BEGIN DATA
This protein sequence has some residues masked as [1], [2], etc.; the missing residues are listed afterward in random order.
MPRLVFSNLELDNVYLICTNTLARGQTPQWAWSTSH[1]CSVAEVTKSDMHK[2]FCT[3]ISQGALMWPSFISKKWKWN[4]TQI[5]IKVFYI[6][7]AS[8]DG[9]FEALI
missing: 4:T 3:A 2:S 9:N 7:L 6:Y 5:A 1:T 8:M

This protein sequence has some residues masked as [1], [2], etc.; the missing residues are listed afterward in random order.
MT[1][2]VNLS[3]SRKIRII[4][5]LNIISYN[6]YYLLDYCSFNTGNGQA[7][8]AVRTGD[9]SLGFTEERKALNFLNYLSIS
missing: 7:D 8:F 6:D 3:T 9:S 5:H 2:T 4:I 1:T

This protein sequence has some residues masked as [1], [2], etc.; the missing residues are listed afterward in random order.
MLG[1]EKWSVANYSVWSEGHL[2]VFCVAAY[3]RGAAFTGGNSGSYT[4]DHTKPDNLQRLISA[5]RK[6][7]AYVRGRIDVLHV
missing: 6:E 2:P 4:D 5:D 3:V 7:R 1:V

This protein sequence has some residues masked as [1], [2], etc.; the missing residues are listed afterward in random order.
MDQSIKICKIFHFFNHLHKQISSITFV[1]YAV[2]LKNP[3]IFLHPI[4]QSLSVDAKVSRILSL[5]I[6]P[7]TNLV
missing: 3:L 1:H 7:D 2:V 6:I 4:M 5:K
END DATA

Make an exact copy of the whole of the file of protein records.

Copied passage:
This protein sequence has some residues masked as [1], [2], etc.; the missing residues are listed afterward in random order.
MPRLVFSNLELDNVYLICTNTLARGQTPQWAWSTSH[1]CSVAEVTKSDMHK[2]FCT[3]ISQGALMWPSFISKKWKWN[4]TQI[5]IKVFYI[6][7]AS[8]DG[9]FEALI
missing: 4:T 3:A 2:S 9:N 7:L 6:Y 5:A 1:T 8:M

This protein sequence has some residues masked as [1], [2], etc.; the missing residues are listed afterward in random order.
MT[1][2]VNLS[3]SRKIRII[4][5]LNIISYN[6]YYLLDYCSFNTGNGQA[7][8]AVRTGD[9]SLGFTEERKALNFLNYLSIS
missing: 7:D 8:F 6:D 3:T 9:S 5:H 2:T 4:I 1:T

This protein sequence has some residues masked as [1], [2], etc.; the missing residues are listed afterward in random order.
MLG[1]EKWSVANYSVWSEGHL[2]VFCVAAY[3]RGAAFTGGNSGSYT[4]DHTKPDNLQRLISA[5]RK[6][7]AYVRGRIDVLHV
missing: 6:E 2:P 4:D 5:D 3:V 7:R 1:V

This protein sequence has some residues masked as [1], [2], etc.; the missing residues are listed afterward in random order.
MDQSIKICKIFHFFNHLHKQISSITFV[1]YAV[2]LKNP[3]IFLHPI[4]QSLSVDAKVSRILSL[5]I[6]P[7]TNLV
missing: 3:L 1:H 7:D 2:V 6:I 4:M 5:K